Most of what I heard yesterday by 7:00 PM indicated the “details” of any agreement would not be worked out for 6 months or more but the “framework” was pretty good as frameworks go. Then again, the Kyoto Protocols and the SALT II talks were frameworks of international agreement too and whether they did good or ill remains unresolved in minds of many. I suspect most frameworks are built on compromise and whatever they yield is just about as satisfying.
For the liberal world, you have to start somewhere and if a framework gets you started in the correct direction, it is better than creeping toward greater conflict. To the conservative world, this agreement is worse than Chamberlain’s “appeasement” of the National Socialist Party and the first step along the slippery slope toward mutually assured bloodshed.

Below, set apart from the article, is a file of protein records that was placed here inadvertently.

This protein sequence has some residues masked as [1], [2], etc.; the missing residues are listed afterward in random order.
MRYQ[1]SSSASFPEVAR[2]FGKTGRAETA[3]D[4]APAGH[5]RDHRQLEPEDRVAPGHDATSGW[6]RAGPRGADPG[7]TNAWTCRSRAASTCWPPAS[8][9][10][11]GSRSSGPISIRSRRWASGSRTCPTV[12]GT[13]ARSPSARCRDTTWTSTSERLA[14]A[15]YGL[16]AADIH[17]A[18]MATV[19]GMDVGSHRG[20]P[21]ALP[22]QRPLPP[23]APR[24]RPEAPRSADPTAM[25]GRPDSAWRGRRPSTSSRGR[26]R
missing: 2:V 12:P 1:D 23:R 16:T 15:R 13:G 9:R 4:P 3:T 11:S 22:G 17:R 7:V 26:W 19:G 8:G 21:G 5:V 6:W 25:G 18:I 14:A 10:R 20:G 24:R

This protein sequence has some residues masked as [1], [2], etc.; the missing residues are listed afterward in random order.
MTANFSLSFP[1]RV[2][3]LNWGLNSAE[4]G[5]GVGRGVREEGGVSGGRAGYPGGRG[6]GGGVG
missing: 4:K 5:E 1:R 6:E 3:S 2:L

So have we staved off disaster, or have we hastened it? Read More
Cited here is a commentary by Bill Black on the recent conviction of Georgia school teachers and principals for fraud in reporting student test scores. Professor Black makes a very interesting comparison between this situation, the media coverage and reaction to it, versus the unprosecuted crimes of Wall Street bankers and banks.
Any kind, personal or social, any where, one, the other or both….
Let’s start with two spirituals, as the two different religious stories commemorated this coming week became sung metaphors in the Black American civil rights struggle. Saturday is, as it happens, the anniversary of Martin Luther King Jr.’s murder in 1968.
They lie, the men who tell us in a loud decisive tone
That want is here a stranger, and that misery’s unknown;
For where the nearest suburb and the city proper meet